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The Anhedonia Thread

anhedonia depression attention l-dopa ssre adaptogen quetiapine consummatory anhedonia

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#1 Vieno

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Posted 24 October 2012 - 11:48 PM


Hello folks

Some people have found themselves stuck with depression that keeps on going even though they're in their right minds. In other words, the physiology of depression without the psychology of it. The typical sufferer of this complains about consummatory anhedonia that has lasted for months or years or even decades with only rare, very short windows to the normal feelingfullness. There are stories in the internet about parents who have watched their kids grow up from babies to adults without feeling the love. Younger folks browse the internet and study neurobiology in hopes of treatment.

Consummatory anhedonia is the core component of this condition. Other persisting components may be loss of libido, attention deficiency similar to ADD and psychomotoric drowsiness. All these exist regardless of psychological states or changes in them. The name of the thread comes from the fact that most people suffering from this refer to their condition simply as "anhedonia".

I was gonna make a thread about my own situation, but I realized that I'm not interested in sharing the details of my story or rambling about personal experiences: been there, done that. Instead, I have a goal common with the other anhedonics: finding viable treatment strategies. In this thread there is no need for convincing others about how it is not psychological and how it is consummatory instead of motivational and so on. Let's just discuss the physiology and the drugs.


Now, there are four strategies that have came to my mind. I'd like to get your opinions on them.

1. L-DOPA
Because of the developing tolerance L-DOPA shouldn't be used continuously, but it might remove the anhedonia (and possibly other depressive problems) temporarily and by doing so give insight about the problem's exact dopaminergic nature. Mucuna Pruriens would be a practical option. COMT-inhibitor and carefully MAO-B inhibitor supplements should be taken with it.

2. Selective Serotonin Reuptake Enhancer
SSRIs only worsen the anhedonia, which makes the SSRE a candidate worth trying. Unfortunately Tianeptine is only available in some countries, but I believe people who've suffered years can go to great lengths to try potential treatments.

3. Adaptogens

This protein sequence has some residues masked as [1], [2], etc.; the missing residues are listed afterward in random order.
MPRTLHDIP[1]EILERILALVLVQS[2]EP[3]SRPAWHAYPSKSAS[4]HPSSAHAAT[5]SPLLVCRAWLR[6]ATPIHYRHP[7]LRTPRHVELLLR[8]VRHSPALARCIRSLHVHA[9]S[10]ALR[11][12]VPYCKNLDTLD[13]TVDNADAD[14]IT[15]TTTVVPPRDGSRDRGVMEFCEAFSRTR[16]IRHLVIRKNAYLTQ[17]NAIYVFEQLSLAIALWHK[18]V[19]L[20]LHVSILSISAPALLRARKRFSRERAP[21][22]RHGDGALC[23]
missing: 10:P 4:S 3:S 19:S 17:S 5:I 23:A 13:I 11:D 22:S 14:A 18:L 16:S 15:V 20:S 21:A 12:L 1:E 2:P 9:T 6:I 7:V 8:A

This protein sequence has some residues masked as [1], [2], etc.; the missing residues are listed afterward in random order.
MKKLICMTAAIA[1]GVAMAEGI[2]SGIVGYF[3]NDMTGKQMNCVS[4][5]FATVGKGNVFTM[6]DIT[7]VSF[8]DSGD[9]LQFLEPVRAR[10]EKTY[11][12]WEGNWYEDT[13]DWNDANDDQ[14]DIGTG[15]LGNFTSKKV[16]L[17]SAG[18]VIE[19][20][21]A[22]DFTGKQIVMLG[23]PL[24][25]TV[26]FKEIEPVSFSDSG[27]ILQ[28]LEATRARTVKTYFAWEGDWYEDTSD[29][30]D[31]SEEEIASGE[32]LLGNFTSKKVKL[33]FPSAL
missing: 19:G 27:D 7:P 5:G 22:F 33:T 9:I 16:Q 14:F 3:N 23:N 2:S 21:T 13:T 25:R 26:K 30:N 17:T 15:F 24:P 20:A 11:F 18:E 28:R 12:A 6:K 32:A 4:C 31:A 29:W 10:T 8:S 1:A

Adaptogens probably won't do very much for depression, but because they're easy and safe to use, they're worth trying. They can also be co-administrated with other choices of treatment and they may enhance their working. Rhodiola Rhosea seems to be perhaps the most common choice, but Echinacea Purpurea also seems to have many qualities that could possibly be anti-anhedonic. Nearly all true adaptogens seem to contain at least some mild anti-depressive features when tested with rodents.

4. Quetiapine
There is no solid evidence on Quetiapine actually working on anhedonia or depressive attention deficiency and it is also a dopamine antagonist. However its agonism for the serotonin receptors 1A and 2A is something noteworthy.

Thoughts? I decided to not to write in detail about the strategies, because my knowledge is so limited. However if you think these are something worth considering, for sure let's talk about them in greater details.

P.S. This is not just interesting research. I need a working treatment.

Edited by manic_racetam, 28 October 2012 - 06:43 AM.

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#2 Luminosity

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Posted 25 October 2012 - 04:43 AM

It seems unlikely that this isn't psychological in many cases. If it was, a good talk therapist would likely help. They vary in quality.

"Some people have found themselves stuck with depression that keeps on going even though they're in their right minds. In other words, the physiology of depression without the psychology of it." --Vieno


People with depression can be lucid or non-delusional.

You seem to want to believe that this problem could be exclusively biological so I won't keep coming back to argue differently but I thought I should say something once.

Edited by Luminosity, 25 October 2012 - 04:47 AM.

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#3 Vieno

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Posted 25 October 2012 - 08:55 AM

Thanks for the reply. If it was, a good talk therapist would likely help. If many good talk therapists haven't been able to help, then it likely isn't, right? I wanted this thread to be about those who have already done their research on the psychological side so that it doesn't need to be done here anymore. I am not a supporter of medical treatment for depression. For the majority of these 21 months that I've been having depressive problems I have insisted that it either must be psychological or at least have a psychological cause. It has been evaluated by numerous psychiatrists, neurologists, general practitioners, psychologists, neuropsychologists and therapists. I still continue to look for the psychological explanations and this physiological route is only a plan B. But in this thread, I want to focus on the Plan B, because it needs attention.
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#4 malden

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Posted 25 October 2012 - 09:37 AM

The mind is an direct result of the brain, fixing a problem is far better than get therapy for learning to live with bad wiring.
psychiatry is pseudo science imo.

i have accutane induced ahedonia.. lately i find cdp choline very helpful. but i think ahedonia have many causes and categories






#5 Vieno

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Posted 25 October 2012 - 10:24 AM

Problematic thinking is its own topic and shall not be discussed here.